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GLASS STRATUM [2011]

 
piccolo + violin [ 12-15' ]

commissioned by mmm...

 

 

 

PERFORMANCE HISTORY

11/21/2016 - Sarah Saviet & Susanne Peters. HCMF. Huddersfield, UK

11/1/2015 - Tempus Konnex . Hochschule für Musik und Theater. Leipzig, Germany

6/11/2015 - Ensemble Praesenz. Galerie Schmidt&Handrup. Berlin, Germany.

6/10/2015 - Ensemble Praesenz. Galerie Schmidt&Handrup. Cologne, Germany.

3/15/2015 - Rieko Manabe & Maiko Matsuoka. ホールソワサント. Tokyo, Japan

11/12/2011 - Talea EnsembleHarvard Group for New Music. Cambridge, MA

9/29/2011 - mmm... Suginami Kokaidou. Tokyo, Japan

 

 

 

 

PROGRAM NOTE

"The particle [of glass] on the island takes on an enormity. Whereas the island itself is just a dot."
-Robert Smithson, Four Conversations Between Dennis Wheeler and Robert Smithson [1969-70]
Glass Stratum is part of a larger project for the ELISION Ensemble which takes as its reference point the glass- and mirror-based work of Robert Smithson. Smithson uses glass to explore concepts of scale, abstraction, matter, structure and form. Glass is a self-negating material. Smithson employs it as a massive crystalline structure: at once a fractal and a monolith. As in the above quote, a single particle or sheet of glass is somehow enormous, while a massive collection of the material would render itself indistinct and small. This is because there is no more information in a pile of glass than there is in a shard. The material collapses into itself. Though the masses of panels of glass in Smithson's Glass Strata change, the information contained at every level does not. Thus, the scale of the piece is in constant flux when perceived by a viewer, though the structure is entirely fixed. The instruments in Glass Stratum have a similar relationship, constantly differentiating themselves from each other but compiling their material into an entirely dedifferentiated form. Any single shard or plate of material is highly distinct and crafted, but, as in Smithson, what we perceive once the panes have been layered atop one another no longer bears any relation to its parts. The information does not change, but the "temporal-mass" of the object does.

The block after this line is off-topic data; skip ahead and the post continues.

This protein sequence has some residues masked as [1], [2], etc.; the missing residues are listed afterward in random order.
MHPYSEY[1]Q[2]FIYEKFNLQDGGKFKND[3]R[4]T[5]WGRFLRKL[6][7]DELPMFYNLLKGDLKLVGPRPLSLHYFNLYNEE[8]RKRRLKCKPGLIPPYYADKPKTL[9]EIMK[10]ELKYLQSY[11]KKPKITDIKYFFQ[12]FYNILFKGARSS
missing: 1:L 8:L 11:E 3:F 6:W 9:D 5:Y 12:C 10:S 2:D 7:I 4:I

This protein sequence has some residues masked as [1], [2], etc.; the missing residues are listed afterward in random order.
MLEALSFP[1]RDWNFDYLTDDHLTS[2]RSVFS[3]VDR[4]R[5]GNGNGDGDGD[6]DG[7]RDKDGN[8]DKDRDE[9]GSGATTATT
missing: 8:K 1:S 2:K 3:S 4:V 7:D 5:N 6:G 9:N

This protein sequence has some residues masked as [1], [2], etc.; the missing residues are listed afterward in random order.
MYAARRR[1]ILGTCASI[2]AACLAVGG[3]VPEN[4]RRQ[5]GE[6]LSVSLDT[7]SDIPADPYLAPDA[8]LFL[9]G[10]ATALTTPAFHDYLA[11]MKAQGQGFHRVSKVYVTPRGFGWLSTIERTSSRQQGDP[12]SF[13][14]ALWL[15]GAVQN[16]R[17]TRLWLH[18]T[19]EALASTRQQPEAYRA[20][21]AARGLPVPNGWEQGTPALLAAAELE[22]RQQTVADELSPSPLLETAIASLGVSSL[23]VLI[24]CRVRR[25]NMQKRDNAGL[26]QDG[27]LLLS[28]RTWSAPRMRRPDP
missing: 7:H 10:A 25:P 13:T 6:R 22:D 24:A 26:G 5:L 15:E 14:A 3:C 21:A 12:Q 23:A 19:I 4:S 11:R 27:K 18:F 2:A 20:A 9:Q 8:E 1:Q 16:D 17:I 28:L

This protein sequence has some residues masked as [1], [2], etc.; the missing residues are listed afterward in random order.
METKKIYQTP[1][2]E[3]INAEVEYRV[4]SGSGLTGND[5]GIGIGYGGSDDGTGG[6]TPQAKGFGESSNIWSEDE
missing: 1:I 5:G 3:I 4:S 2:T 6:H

Glass Stratum was written for Reiko Manabe and Shungo Mise through ensemble mmm...'s Circle of Friends project. The piece is dedicated in friendship and respect to Evan Johnson.
 

 

 

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